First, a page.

For a couple of years now I wanted to pierce my left ear. Call it a need for a new look or an undying fad, I wanted it. My mother did not allow me to do so believing that such accessories on a young Christian boy are plainly appalling. So I waited well until I was seventeen and school got over. Again, she cautioned me (with the corner of the eye look, of course) not to get a gun-shot at someplace local. Safety measures, you see. I gave in. Besides, nobody wants to be the next dard-de-disco icon and resemble an AIDS victim. The following day we went on to a gold-smith to get my job done only to find the place closed. Later we realized that due to some ongoing strike most of the jewelling fraternity of the country suffered the same fate for the past two weeks. Gee, I wondered. Nobody in the country can possibly buy any gold. Bappi daa would be devastated. Luckily, the strike was called off the next day. We looked out for every other jeweler in the area. Either they were closed or they didn’t perform gun-shots. We did find one place open but the old Seth there looked at me as if I was slaughtering a cow when I mentioned I want a piercing on the upper lobe of my ear. I was conveniently shooed off. How would it matter? It’s my ear after-all. A simple close of the eye and change of location would’ve done it. But who would tell that to the jewelling elderly.
I did not give up. I needed that hole desperately. So on the third day, again, we set out. It was six in the evening. A particular Seth gave me a long disdained look, perhaps thinking- oh the ridiculous youth of today- before saying in a low tone to my mother, “Sorry madam. Aaj mangalwar hai. Nahi kar sakte! Aur waise bhi sham ho chuki hai. Hum iss wakt nahi karte.”(Today is Tuesday and we don’t undertake such work on such days and moreover it’s well past four. We’re not allowed to do it now). Grr. He suggests a particular Dr. Jayamma who had a clinic about five hundred meters from where we were. She did gunshots. We set out to find Dr. Jayamma as directed. For the next twenty minutes we did not find any such clinic where a Dr. Jayamma practiced. We found, however, a Dr. Lalitha. Her clinic smelled awfully sweet. Now, Dr. Lalitha was a lady in her sixties (“still she earns. Others of her age who chose other professions must’ve retired. You should become a doc hence”, said mum. Lord save me, I thought.). All Dr. Lalitha did was smile at us. She too didn’t perform a gunshot- that skill no more exists- and gave directions to another family physician Dr. Mangal Nath (names changed for safety precautions. Doctors are powerful these days.) who had a clinic was down the lane. She was darn sure that he performed gun shots, still smiling. So off we went to Dr. Mangal Nath who had a sophisticated abode cum clinic. This doc’s receptionist noted down my name and what not. Out of habit he kept asking me about what ailment I suffered from and even managed to ask me for a prescription. I’m guessing the other few patients who sat patiently wondered how anyone can be so gleeful in a clinic.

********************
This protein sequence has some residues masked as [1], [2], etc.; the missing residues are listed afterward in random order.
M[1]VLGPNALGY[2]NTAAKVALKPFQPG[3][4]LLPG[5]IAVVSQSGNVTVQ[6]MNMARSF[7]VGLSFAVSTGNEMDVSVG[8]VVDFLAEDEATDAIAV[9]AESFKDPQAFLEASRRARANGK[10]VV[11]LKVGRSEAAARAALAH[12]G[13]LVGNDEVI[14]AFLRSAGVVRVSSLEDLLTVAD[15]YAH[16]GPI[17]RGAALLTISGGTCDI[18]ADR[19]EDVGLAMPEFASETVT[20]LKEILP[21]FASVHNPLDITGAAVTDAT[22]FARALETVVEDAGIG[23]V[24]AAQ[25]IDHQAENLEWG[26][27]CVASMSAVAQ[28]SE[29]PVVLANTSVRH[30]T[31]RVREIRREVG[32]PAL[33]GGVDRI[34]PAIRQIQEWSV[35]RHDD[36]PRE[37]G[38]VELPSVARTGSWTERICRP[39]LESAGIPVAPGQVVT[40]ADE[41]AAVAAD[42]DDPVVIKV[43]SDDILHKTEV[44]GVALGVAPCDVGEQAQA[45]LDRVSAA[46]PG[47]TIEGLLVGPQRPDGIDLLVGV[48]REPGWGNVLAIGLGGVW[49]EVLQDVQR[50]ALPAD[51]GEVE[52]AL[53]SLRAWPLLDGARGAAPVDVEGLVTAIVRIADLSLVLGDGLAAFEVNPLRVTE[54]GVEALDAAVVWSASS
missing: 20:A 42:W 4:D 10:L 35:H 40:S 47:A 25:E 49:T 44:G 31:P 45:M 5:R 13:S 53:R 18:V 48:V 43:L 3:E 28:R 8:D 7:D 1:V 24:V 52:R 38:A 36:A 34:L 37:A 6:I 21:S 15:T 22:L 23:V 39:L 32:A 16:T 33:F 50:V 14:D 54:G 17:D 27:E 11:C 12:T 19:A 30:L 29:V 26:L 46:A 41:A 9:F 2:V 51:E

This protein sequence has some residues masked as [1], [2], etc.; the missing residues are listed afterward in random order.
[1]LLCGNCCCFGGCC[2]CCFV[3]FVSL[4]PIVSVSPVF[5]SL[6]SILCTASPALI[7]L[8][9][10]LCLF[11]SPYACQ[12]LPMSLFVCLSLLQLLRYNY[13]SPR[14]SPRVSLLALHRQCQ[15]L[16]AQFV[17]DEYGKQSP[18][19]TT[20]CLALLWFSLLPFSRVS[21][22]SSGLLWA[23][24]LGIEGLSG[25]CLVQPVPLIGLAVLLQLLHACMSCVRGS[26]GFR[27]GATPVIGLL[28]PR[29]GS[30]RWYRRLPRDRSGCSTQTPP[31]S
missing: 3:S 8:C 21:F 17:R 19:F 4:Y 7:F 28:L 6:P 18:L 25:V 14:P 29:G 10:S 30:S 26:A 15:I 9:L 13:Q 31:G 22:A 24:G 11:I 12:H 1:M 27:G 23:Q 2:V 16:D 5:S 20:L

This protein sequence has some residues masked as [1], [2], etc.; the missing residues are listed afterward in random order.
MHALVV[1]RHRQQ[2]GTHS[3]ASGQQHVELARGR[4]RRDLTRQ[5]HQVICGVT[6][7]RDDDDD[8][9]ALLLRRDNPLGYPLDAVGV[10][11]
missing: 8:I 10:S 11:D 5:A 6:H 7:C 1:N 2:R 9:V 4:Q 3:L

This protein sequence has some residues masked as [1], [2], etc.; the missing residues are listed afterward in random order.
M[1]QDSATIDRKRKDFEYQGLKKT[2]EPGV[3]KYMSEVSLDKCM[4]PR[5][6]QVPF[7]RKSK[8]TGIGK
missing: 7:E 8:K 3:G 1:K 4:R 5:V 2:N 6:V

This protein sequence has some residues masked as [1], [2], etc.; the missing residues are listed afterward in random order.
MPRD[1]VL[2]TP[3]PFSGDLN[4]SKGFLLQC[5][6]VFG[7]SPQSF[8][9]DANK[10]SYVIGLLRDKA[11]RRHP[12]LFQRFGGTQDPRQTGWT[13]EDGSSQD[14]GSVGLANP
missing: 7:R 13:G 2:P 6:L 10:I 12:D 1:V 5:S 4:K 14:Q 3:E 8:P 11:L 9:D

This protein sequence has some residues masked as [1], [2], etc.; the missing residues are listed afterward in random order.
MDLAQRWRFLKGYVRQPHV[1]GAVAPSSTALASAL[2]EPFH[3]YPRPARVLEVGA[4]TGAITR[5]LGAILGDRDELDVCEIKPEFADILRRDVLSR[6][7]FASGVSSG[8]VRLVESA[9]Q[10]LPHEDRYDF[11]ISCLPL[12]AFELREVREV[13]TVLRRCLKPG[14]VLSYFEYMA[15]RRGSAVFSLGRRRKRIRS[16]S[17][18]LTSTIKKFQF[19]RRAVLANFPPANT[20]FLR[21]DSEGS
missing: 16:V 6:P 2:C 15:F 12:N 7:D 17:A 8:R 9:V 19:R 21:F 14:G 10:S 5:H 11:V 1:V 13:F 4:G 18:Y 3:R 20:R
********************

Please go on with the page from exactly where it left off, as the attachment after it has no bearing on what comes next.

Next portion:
The shoe stand there said “please leave here your footwear along with your ego”. Pfft. All I need is a simple job. And for no particular reason they expect me to take my ego off with my shoes and who knows- what not! Only my anger wanted to get off. We waited for the next forty-five minutes. The doc seemed to be building a personal relation with his patients, pun intended. We were then ushered in by another lady in her mid-forties. She too takes a long look at me as if I am a rabid dog spilling froth on her shiny floor with blood-shot eyes and then asks me my needs like she totally is oblivious to the presence of that receptionist. She then asks us if we have any sort of ear ring to place on my ear once it is pierced. We said yes, almost together, glad that we had done our homework. We produce a silver ear-ring and again she grimaces before returning her looks to me. Please, let me not be guilty, I thought. She shakes her head and says,” Silver won’t do. We only do gold rings the first time.” We hurriedly left the clinic, our shoes and egos still intact, thank you. I wondered if they’d have asked us to bless the ring by his holiness at Rome before agreeing to get it done. I always have a personal vendetta against gold accessories and had vowed not to ever touch one. We enter five more clinics just to be let down again. At one clinic the ENT specialist was deaf himself. He kept nodding so much that he ushered me inside and almost pushed me on his bed before realizing my need. I ran out of there, thinking what would’ve got holed.
In my pursuit for a gunshot, I realized three things. In India, ethics come first and Mangalwar is a bad day for business. Of course, I have nothing against the ethics. It starts to irk when it crosses one’s personal need and opinion. Secondly, ENT specialists are very well capable of being deaf, blind and what not. Third, a particular Dr. Jayamma might be missing along with her clinic. We may need a search and rescue party there.
As for me, after a month long of scavenging for the perfect place I finally find a doc and get my ear pierced. Time to go look for some studs, literally.
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